Want to know what others thought of a book before you decide to read it? Goodreads stores reviews of thousands of books. Would you like to discuss the latest cozy mysteries, science fiction novels, or women’s fiction? Goodreads has a group for you to do just that! Interested in reading a novel by your favorite author before it’s released? At any given moment, advance copies of books are offered for giveaway on Goodreads.

Goodreads is also a wonderful site for authors. It has provided me with a platform to introduce All Things Murder and promote the book in the months’ since its release. Two months before the book’s debut, I ran a giveaway of four advance copies. More than 1,300 readers entered the contest, and several hundred added the book to their To Read bookshelf.

Goodreads helps authors reach readers through advertising. Authors can choose their own budget for an ad and direct the ad to readers of specific genres or the fans of specific authors. An ad I placed has been viewed thousands of times and has prompted more than one hundred readers to mark the book for reading.

Goodreads introduced a new feature recently: Ask the Author. Readers can post questions for participating authors to answers. It is yet another way for authors and readers to interact. I’ve answered a few of the “starter” questions Goodreads provided.

I’ve been a Goodreads member for a year now and am very happy to be a part of the site. I have discovered a few authors and their terrific books and have met very nice people in the cozy groups I have joined. Why not pay a visit to Goodreads yourself and check out all it has to offer?

Have a great week, everyone!

 

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Summer Reading Book Report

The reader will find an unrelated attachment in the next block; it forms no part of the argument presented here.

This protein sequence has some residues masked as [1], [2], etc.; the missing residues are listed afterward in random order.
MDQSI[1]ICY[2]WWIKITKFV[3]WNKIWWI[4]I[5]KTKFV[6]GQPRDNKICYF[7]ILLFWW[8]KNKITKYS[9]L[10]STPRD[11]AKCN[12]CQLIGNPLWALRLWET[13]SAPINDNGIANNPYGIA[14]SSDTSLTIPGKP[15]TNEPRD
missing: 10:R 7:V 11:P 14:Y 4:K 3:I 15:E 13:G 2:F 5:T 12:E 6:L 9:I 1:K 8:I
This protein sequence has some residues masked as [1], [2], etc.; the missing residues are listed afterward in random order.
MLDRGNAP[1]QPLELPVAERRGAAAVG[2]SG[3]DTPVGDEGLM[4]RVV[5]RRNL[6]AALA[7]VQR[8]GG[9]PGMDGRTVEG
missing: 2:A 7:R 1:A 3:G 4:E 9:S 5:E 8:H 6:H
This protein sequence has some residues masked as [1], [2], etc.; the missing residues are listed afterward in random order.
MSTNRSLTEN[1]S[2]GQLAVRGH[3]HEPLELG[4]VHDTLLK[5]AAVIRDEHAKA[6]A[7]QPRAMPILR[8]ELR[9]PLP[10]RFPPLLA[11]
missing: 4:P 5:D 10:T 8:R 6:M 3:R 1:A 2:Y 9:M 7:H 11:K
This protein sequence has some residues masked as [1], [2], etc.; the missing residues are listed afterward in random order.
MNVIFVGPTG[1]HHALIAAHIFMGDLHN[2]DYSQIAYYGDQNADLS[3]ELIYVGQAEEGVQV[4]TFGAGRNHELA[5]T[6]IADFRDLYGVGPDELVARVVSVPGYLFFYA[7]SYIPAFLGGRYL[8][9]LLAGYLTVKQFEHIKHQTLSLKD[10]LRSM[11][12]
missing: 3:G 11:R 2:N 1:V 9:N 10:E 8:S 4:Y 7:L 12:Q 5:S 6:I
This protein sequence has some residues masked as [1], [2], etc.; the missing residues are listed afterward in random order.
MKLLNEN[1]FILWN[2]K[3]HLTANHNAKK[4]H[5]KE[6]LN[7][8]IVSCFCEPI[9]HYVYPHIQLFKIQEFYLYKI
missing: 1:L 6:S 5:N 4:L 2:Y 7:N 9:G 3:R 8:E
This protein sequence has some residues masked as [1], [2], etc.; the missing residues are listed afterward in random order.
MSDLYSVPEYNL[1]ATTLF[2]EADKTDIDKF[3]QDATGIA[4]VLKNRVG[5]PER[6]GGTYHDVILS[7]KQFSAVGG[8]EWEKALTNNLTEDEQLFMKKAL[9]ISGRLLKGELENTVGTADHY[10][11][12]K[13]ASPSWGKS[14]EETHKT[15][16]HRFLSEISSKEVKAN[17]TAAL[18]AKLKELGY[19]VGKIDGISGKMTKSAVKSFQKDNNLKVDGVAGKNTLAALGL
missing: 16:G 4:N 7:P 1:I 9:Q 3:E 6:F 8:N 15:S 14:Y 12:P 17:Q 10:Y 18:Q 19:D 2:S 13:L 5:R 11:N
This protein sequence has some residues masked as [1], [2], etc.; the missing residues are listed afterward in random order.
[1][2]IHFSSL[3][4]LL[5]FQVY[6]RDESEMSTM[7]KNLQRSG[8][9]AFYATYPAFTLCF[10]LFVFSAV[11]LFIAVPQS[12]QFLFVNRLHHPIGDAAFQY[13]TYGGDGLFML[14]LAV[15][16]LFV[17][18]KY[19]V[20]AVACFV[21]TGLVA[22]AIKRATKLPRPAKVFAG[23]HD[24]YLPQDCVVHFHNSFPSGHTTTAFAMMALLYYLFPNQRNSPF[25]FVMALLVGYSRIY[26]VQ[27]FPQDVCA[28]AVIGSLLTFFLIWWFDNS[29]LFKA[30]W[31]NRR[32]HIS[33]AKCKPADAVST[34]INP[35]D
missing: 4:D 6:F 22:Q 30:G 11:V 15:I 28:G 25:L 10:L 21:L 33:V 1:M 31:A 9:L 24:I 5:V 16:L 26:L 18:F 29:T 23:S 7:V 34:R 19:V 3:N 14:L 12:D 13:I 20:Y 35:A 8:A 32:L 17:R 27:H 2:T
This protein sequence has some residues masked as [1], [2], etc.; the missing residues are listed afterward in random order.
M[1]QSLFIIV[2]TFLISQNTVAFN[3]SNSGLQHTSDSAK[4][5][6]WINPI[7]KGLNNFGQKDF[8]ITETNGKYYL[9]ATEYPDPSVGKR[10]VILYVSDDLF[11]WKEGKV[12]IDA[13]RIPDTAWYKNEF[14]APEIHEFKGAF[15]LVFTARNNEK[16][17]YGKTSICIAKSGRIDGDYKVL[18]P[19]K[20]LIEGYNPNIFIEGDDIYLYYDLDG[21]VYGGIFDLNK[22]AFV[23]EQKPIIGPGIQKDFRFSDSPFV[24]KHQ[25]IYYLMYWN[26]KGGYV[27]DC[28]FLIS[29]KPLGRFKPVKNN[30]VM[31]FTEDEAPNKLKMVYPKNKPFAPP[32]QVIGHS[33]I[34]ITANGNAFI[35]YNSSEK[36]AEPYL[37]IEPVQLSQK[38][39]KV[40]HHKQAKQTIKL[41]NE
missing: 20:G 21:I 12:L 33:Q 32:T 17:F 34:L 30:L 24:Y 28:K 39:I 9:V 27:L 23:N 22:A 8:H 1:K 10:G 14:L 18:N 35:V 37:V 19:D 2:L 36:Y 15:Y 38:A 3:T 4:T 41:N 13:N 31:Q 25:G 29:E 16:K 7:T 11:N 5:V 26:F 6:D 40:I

A few weeks ago I posted a list of a few of the books on my summer reading list. I have not yet read two of the five-The Storied Life of A.J. Fikry by Gabrielle Zevin and Peter Mayle’s The Corsican Caper-but summer isn’t officially over until the twenty-third, right?

I highly recommend the three books that completed my list. If you are looking for a thought-provoking story, try The Arsonist by Sue Miller. Miller is known for setting a contemplative mood. In The Arsonist, the theme she examines is Belonging. Many of the characters, both main and minor, struggle, or have struggled, with a search for that place where they can make their home: physically, emotionally, and professionally. Home also includes family, whether formed by blood or shared experience. The search is not always easy, in real life or Miller’s fiction.

Tracy Weber’s Murder Strikes A Pose is a terrific start to the new Downward Dog Mystery series. Seattle yoga instructor and studio owner Kate befriends George, a homeless man, and his German shepherd, Bella. When George is murdered, Kate becomes Bella’s “foster-mother.” Weber cleverly combines Kate’s quest to find Bella a new home with her search for George’s killer. Murder Strikes A Pose has great charm and humor, and takes the reader on a visit to the beautiful city of Seattle. A bonus: in one scene, Kate directs students to imagine they are lying on a beach, soaking up the sun. I tried that one night at bedtime and had a wonderful dream that I was on a beach in Hawaii. Give it a try!

Let’s Just Say It Wasn’t Pretty by Diane Keaton was also an enjoyable read. I expected this short book to be a discussion on physical looks and aging and how they are treated in Hollywood. Keaton does touch on the pair, but also ruminates on other forms of beauty-architecture, the Southern California landscape, and the inner beauty of family and friends. I appreciated Keaton’s insight and the many glimpses she gave of her life with her children. There is a bit of rambling in Let’s Just Say It Wasn’t Pretty, but that’s one of the things we love about Keaton, isn’t it? It’s quite evident this book was not ghostwritten; I could hear Keaton’s voice speaking every word I read. It’s worth your time to read the musings of one of our best actresses.